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104

Unequal Uptake

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Taylor, A. (2014). Unequal Uptake. In Taylor, A. The People's Platform: Taking Back Power and Culture in the Digital Age. Fourth Estate, pp. 104-140

118

Thus structurelessness becomes a way of masking power, and within the women’s movement is usually most strongly advocated by those who are the most powerful (whether they are conscious of their power or not). As long as the structure of the group is informal, the rules of how decisions are made are known only to a few and awareness of power is limited to those who know the rules. Those who do not know the rules and are not chosen for initiation must remain in confusion, or suffer from paranoid delusions that something is happening of which they are not quite aware.

quoting Jo Freeman's “The Tyranny of Structurelessness" (1970)

—p.118 missing author 10 months, 1 week ago

Thus structurelessness becomes a way of masking power, and within the women’s movement is usually most strongly advocated by those who are the most powerful (whether they are conscious of their power or not). As long as the structure of the group is informal, the rules of how decisions are made are known only to a few and awareness of power is limited to those who know the rules. Those who do not know the rules and are not chosen for initiation must remain in confusion, or suffer from paranoid delusions that something is happening of which they are not quite aware.

quoting Jo Freeman's “The Tyranny of Structurelessness" (1970)

—p.118 missing author 10 months, 1 week ago
134

“The basic divide at work here is between those capitalists that make money by selling access to content, and those that make money by controlling the content distribution networks,” explains sociologist Peter Frase. “For content sellers like the music business, extremely harsh intellectual property laws are desirable because they create the artificial scarcity on which their whole business model depends. Companies like Facebook and Google, in contrast, mostly make their money by controlling the platforms on which people distribute various kinds of media, and selling access to their user base to advertisers.” For the latter group, looser copyright laws don’t pose a threat to their profits but actually facilitate them; the more copying and sharing happen, the faster their revenues grow.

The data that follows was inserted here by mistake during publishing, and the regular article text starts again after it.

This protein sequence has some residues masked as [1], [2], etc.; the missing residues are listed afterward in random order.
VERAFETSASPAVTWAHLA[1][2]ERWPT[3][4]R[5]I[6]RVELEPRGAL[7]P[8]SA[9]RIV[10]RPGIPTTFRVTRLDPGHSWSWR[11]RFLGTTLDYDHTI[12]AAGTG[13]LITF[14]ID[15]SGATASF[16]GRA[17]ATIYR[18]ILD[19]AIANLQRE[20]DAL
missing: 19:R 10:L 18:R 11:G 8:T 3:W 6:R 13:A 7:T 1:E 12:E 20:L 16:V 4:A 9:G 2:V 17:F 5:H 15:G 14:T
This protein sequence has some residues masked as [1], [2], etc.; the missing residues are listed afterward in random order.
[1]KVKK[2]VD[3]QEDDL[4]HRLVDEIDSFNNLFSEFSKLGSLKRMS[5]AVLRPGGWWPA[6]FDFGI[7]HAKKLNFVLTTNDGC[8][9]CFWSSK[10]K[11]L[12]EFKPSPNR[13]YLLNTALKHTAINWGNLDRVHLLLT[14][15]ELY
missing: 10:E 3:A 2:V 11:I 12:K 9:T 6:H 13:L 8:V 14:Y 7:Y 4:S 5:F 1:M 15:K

—p.134 by Astra Taylor 10 months, 1 week ago

“The basic divide at work here is between those capitalists that make money by selling access to content, and those that make money by controlling the content distribution networks,” explains sociologist Peter Frase. “For content sellers like the music business, extremely harsh intellectual property laws are desirable because they create the artificial scarcity on which their whole business model depends. Companies like Facebook and Google, in contrast, mostly make their money by controlling the platforms on which people distribute various kinds of media, and selling access to their user base to advertisers.” For the latter group, looser copyright laws don’t pose a threat to their profits but actually facilitate them; the more copying and sharing happen, the faster their revenues grow.

—p.134 by Astra Taylor 10 months, 1 week ago